In a few short weeks we'll be at a milestone... today however we're at another milestone as well.
Both of these anniversaries are bittersweet. One means that we've been on a journey for a year... two means someone has been gone from our lives for two years.
I can deal with the first one... but I haven't quite wrapped my fingers around the second one... the first is in 2 weeks and we'll have been ttc for a year. I will know before then if this cycle was successful or a bust. The second more painful one... is the anniversary of my father's death...
My dad was 65 years old - just 38 days shy of his 66th birthday. My dad had survived cancer and a stroke only to be felled by a combination of things... the flu and diabetes.
I need to tell you guys about my dad... My Dad truly helped to shape the person that I am. He even helped to shape D a bit... So here's some info on my Dad that you may not know.
My dad was 40 when I was born... on his second marriage... and all he wanted if you asked him was "a healthy baby" and anytime you asked him (which I did at least a few times) he would get this big grin on his face when he said it... he wasn't faking that happiness. He was so happy to have a baby that as long as it was healthy nothing else mattered. Let me also give a clarification... my Dad's first marriage resulted in a child... however my Dad was not the father... he married his first wife when she was 7 months pregnant... and his name is on the birth certificate... he NEVER treated my sibling as anything but HIS. I didn't find this out until I was probably 17... (I was a little slow on the uptake... my dad had brown hair, brown eyes, - my sibling blond hair, blue eyes... a height difference as well...) Anyways... biology didn't matter to my dad... and he did not treat me any differently than he did the other kids... we just were closer than the other kids... primarily because while I was growing up my Dad worked closer to home... more time to spend with me etc...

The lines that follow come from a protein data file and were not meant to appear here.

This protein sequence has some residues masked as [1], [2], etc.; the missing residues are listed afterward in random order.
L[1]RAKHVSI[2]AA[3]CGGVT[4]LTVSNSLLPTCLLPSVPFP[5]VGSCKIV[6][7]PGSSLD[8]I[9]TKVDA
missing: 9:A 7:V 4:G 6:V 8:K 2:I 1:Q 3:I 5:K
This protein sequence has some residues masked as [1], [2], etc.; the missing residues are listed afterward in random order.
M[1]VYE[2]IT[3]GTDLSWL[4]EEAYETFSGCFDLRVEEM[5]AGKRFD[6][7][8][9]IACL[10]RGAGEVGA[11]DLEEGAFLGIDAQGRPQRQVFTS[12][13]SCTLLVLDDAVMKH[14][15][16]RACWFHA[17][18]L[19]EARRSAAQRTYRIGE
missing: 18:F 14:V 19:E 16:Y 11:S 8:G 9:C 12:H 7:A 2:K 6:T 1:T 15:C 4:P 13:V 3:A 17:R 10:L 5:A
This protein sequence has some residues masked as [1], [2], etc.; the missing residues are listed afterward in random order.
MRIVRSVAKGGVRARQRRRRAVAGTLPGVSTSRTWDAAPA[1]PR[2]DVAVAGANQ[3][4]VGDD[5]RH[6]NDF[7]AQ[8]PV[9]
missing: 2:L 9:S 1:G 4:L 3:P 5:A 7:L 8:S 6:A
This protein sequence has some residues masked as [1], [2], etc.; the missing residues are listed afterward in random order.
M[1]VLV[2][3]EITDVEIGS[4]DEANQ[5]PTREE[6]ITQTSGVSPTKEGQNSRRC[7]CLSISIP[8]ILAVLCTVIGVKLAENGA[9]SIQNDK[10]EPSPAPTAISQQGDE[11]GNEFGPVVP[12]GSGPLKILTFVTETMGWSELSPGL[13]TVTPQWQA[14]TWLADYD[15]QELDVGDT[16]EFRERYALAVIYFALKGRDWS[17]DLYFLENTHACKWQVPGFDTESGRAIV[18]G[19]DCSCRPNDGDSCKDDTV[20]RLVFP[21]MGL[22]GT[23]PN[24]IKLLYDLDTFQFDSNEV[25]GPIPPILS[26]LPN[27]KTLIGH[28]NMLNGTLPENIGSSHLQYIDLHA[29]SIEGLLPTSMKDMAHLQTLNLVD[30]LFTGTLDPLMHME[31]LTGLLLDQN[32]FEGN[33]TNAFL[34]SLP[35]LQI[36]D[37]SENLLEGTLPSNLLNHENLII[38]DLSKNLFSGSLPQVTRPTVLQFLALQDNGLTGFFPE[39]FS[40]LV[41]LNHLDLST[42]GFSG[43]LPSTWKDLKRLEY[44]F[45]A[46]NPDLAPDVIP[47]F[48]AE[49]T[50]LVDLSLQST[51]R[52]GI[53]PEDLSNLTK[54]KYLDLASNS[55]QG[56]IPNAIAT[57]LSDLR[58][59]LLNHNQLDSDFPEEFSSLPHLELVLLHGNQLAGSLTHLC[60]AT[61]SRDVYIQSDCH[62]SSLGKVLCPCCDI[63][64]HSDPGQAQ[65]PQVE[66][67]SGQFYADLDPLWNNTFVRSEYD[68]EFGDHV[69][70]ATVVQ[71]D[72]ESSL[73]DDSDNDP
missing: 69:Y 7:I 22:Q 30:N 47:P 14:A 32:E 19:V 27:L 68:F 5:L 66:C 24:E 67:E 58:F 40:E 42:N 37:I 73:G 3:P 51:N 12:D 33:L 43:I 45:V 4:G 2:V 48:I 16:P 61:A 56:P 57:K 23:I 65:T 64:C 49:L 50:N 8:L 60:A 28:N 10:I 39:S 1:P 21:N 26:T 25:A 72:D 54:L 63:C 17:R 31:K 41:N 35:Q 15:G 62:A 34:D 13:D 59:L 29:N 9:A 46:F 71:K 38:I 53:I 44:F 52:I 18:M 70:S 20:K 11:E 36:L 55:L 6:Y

My Dad never allowed my sex to be an issue... a girl can do anything, be anything and do not let anyone tell you differently. He truly believed that nothing in this world but myself would stop me from achieving whatever goal I had my mind set on...
My dad was also the one who took me to the ER when I had to have stitches on the day of his mom's funeral because I was showing everyone how "grandma died" (She fell out of a chair... (I ended up with stitches in my forehead due to that one.) Over the years he'd take me for blood draws, doctor's appts, ER visits, etc. And always his calm presence helped. He never let on that he was scared or worried... just that things were going to be alright. He did this with himself... when he was diagnosed with cancer I was 11 years old... and I remember going to the hospital and him telling me to get my homework done and that all would be okay. I believed him and it was.
My dad held me to a higher standard than my brothers and sister. I was the one who brought home A's... not C's... and if it was a B+ or A- why wasn't it an A... he expected that of me. It wasn't always easy, and I didn't always thank him for that but ultimately I think it made me a better person for it.
He loved watching me play softball... and he'd stand behind home plate while I was catching yelling out "you need your glove higher", "your crouched too low", or when I was hitting "Why are you swinging at those that was a high ball!" The umpires would make comments to me when they realized that was my dad back there yelling at me... My dad was able to umpire one of my games... and he called me out at home... Can you believe it... I was safe too... and he called me out! He did not want to be thought of as playing favorites.
When I was 16 I was involved in a pretty awful car accident... it left me in intensive care for about 2 weeks and the hospital for a total of 3 weeks... My dad when he got to the hospital kept it together... he never let on that they had been told that the next 24 hours were critical... that depending on what my liver and kidney's did things could get dicey. He just came in and said "we'll get through this and I'll be here every step of the way." He was... he came after work once I got out of ICU and when I was in ICU he didn't go home until I became less critical... because home was an hour away and that was just too far for him.